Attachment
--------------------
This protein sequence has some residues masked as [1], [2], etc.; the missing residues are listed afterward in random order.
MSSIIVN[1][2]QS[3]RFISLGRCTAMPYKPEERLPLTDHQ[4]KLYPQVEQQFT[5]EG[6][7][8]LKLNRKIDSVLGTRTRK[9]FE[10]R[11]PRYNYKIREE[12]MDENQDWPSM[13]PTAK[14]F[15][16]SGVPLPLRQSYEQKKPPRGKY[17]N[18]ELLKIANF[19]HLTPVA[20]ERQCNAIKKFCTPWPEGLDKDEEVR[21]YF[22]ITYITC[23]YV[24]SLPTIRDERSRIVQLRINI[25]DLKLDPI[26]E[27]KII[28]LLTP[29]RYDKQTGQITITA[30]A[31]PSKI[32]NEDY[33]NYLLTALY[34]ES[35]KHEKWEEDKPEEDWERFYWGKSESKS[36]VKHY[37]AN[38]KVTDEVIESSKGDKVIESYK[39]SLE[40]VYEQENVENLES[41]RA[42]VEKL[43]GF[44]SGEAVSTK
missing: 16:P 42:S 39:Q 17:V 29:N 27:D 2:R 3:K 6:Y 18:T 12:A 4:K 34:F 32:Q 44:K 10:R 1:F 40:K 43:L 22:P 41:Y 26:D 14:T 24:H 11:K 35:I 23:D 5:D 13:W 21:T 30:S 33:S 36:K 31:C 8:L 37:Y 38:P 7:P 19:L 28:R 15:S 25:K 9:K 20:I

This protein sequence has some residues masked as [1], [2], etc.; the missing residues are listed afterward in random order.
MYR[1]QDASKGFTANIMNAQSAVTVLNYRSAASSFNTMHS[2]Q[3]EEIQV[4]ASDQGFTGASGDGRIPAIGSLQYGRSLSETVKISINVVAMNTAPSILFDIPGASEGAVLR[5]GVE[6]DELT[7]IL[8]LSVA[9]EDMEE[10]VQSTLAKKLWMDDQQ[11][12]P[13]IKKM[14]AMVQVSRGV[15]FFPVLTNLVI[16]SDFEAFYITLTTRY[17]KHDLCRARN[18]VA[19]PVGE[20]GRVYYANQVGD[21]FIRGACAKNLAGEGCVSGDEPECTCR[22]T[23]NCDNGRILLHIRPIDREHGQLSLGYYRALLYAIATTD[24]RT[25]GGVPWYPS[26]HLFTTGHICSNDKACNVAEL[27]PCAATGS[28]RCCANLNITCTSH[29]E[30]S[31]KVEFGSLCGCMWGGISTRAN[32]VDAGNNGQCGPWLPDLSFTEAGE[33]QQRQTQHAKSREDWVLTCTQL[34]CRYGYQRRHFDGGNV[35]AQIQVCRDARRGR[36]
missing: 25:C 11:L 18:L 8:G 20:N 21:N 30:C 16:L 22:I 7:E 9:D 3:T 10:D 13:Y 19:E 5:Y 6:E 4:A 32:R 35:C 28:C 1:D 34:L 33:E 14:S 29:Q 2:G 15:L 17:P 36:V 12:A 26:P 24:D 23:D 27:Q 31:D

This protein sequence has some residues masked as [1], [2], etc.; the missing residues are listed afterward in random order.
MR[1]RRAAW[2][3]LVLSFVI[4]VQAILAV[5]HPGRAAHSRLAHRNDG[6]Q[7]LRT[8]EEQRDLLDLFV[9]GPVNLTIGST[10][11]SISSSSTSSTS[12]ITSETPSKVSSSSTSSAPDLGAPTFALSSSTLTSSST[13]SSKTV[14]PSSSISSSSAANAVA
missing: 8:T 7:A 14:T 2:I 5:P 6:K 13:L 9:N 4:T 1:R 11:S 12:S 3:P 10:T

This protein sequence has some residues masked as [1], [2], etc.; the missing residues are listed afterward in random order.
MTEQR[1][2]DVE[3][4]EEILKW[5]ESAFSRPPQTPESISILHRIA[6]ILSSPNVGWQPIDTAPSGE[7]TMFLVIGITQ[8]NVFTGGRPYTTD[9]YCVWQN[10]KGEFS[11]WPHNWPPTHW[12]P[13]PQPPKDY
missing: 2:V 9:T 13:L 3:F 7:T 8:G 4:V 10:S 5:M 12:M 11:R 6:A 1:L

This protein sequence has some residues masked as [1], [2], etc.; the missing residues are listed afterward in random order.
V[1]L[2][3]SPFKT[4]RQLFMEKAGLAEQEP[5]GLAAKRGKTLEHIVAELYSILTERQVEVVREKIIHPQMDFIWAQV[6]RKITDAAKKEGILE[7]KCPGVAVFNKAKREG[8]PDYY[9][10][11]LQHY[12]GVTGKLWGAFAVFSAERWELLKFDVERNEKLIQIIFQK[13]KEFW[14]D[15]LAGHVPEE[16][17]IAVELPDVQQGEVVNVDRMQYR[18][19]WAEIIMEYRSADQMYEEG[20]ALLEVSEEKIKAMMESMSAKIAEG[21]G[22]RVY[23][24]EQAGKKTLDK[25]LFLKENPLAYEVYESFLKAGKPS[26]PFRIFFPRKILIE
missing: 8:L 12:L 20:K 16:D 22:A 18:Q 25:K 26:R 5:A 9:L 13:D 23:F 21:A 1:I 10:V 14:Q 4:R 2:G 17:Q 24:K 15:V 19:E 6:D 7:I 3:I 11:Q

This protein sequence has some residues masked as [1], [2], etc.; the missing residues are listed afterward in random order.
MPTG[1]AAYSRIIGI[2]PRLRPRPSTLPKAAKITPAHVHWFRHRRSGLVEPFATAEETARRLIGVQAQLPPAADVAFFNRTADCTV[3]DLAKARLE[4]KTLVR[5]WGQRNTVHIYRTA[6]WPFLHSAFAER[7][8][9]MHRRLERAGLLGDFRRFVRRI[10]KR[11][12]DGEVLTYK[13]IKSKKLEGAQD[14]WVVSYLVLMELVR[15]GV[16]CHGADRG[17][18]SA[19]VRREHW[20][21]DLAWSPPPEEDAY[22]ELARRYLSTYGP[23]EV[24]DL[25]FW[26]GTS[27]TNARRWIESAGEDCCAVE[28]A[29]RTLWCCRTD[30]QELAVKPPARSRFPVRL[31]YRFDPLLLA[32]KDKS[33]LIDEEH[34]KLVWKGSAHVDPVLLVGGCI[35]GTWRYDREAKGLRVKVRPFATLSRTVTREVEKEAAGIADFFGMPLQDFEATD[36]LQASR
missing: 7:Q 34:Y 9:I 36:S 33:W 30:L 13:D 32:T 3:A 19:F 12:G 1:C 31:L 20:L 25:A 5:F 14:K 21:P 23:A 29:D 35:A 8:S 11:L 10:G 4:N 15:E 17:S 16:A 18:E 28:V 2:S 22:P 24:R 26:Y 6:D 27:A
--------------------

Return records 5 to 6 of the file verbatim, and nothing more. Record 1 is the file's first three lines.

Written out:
This protein sequence has some residues masked as [1], [2], etc.; the missing residues are listed afterward in random order.
V[1]L[2][3]SPFKT[4]RQLFMEKAGLAEQEP[5]GLAAKRGKTLEHIVAELYSILTERQVEVVREKIIHPQMDFIWAQV[6]RKITDAAKKEGILE[7]KCPGVAVFNKAKREG[8]PDYY[9][10][11]LQHY[12]GVTGKLWGAFAVFSAERWELLKFDVERNEKLIQIIFQK[13]KEFW[14]D[15]LAGHVPEE[16][17]IAVELPDVQQGEVVNVDRMQYR[18][19]WAEIIMEYRSADQMYEEG[20]ALLEVSEEKIKAMMESMSAKIAEG[21]G[22]RVY[23][24]EQAGKKTLDK[25]LFLKENPLAYEVYESFLKAGKPS[26]PFRIFFPRKILIE
missing: 8:L 12:L 20:K 16:D 22:A 18:Q 25:K 26:R 5:A 9:L 13:D 23:F 21:A 1:I 10:V 14:Q 4:R 2:G 17:Q 24:K 15:V 19:E 6:D 7:I 3:I 11:Q

This protein sequence has some residues masked as [1], [2], etc.; the missing residues are listed afterward in random order.
MPTG[1]AAYSRIIGI[2]PRLRPRPSTLPKAAKITPAHVHWFRHRRSGLVEPFATAEETARRLIGVQAQLPPAADVAFFNRTADCTV[3]DLAKARLE[4]KTLVR[5]WGQRNTVHIYRTA[6]WPFLHSAFAER[7][8][9]MHRRLERAGLLGDFRRFVRRI[10]KR[11][12]DGEVLTYK[13]IKSKKLEGAQD[14]WVVSYLVLMELVR[15]GV[16]CHGADRG[17][18]SA[19]VRREHW[20][21]DLAWSPPPEEDAY[22]ELARRYLSTYGP[23]EV[24]DL[25]FW[26]GTS[27]TNARRWIESAGEDCCAVE[28]A[29]RTLWCCRTD[30]QELAVKPPARSRFPVRL[31]YRFDPLLLA[32]KDKS[33]LIDEEH[34]KLVWKGSAHVDPVLLVGGCI[35]GTWRYDREAKGLRVKVRPFATLSRTVTREVEKEAAGIADFFGMPLQDFEATD[36]LQASR
missing: 7:Q 34:Y 9:I 36:S 33:W 30:L 13:D 32:T 3:A 19:F 12:G 1:C 31:L 20:L 25:A 5:F 14:K 21:P 23:A 29:D 35:A 8:S 11:L 10:G 4:N 15:E 17:S 16:A 18:E 28:V 2:S 22:P 24:R 26:Y 6:D 27:A